It provides common components to glue react-windows, react-macos, and react-native together.
The downside is you have to roll most of the components yourself due to a lack of UI lib, but it has all of the core components, and imo that's better.
The really cool thing about react-windows is it builds UWP apps so you can target Xbox, W10, and Windows Mixed Reality natively. MacOS support is experimental but the core is there. Linux support can be achieved with Electron (I know, not native, but maybe someone will make a react-qt project)
> Other platforms such as Windows 7 & 8, MacOS, and Linux can be targeted using a web wrapper solution like Electron.
That's interesting, but Macos/linux support are a hard requirement for what I work on professionally / side projects though. Windows support isn't.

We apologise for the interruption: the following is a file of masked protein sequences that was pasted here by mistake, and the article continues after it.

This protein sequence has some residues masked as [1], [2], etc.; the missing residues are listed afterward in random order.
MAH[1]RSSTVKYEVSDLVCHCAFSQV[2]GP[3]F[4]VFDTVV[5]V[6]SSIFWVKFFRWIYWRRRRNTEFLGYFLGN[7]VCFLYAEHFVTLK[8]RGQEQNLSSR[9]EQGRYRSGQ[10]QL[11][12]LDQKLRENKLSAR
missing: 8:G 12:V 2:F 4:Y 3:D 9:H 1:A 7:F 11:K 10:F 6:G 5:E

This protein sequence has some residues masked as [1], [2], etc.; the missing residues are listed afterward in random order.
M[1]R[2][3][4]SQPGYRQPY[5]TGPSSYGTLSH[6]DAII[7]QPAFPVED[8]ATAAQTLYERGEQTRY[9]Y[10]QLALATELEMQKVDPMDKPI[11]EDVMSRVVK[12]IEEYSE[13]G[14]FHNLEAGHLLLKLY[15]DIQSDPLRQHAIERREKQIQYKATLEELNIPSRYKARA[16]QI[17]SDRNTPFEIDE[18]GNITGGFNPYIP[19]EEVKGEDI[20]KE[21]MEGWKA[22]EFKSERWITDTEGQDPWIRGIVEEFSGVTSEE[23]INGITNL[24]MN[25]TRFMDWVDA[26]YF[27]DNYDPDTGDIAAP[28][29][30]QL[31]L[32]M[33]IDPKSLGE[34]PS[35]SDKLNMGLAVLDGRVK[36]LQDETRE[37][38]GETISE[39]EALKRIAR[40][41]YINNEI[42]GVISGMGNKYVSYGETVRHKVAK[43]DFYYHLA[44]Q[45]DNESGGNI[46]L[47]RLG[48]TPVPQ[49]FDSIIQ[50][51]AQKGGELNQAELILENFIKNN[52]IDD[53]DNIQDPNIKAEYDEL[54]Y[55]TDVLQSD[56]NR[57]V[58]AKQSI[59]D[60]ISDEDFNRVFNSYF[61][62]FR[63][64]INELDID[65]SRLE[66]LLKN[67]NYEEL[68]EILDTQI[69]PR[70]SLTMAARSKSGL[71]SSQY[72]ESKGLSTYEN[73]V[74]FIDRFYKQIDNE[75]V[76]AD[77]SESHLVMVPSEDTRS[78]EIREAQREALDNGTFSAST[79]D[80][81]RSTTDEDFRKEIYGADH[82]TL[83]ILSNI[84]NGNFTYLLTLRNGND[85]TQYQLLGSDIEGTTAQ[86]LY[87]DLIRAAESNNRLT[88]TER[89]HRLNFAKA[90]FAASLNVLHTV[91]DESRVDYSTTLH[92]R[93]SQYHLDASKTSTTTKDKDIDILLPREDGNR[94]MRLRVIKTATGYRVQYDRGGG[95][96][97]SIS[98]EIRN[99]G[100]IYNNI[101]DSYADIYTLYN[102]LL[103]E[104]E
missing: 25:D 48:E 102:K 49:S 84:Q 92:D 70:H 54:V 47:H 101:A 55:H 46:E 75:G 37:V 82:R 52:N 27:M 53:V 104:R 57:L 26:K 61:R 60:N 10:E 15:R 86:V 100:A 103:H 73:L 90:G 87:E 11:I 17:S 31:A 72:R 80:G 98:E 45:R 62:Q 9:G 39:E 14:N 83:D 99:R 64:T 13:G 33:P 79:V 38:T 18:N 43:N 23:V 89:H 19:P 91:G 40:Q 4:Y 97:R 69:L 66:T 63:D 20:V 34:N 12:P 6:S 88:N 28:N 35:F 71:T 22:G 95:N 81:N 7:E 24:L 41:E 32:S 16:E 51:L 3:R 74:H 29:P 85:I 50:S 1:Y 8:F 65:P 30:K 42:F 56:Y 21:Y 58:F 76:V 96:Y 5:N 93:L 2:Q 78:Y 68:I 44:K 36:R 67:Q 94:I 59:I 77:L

There is experimental support for MacOS, but it's actually very far along, close to being usable for production if not already.
Linux support isn't very widespread for many cross-platform technologies in the first place, so Electron is the best bet there. Maybe someone will make a react-qt project.
It'd be nice to have a React Native for GTK though. There's https://github.com/Place1/react-native-gtk but it's abandoned. React Native for GTK might get ReactXP natively onto Linux: https://github.com/Microsoft/reactxp/issues/41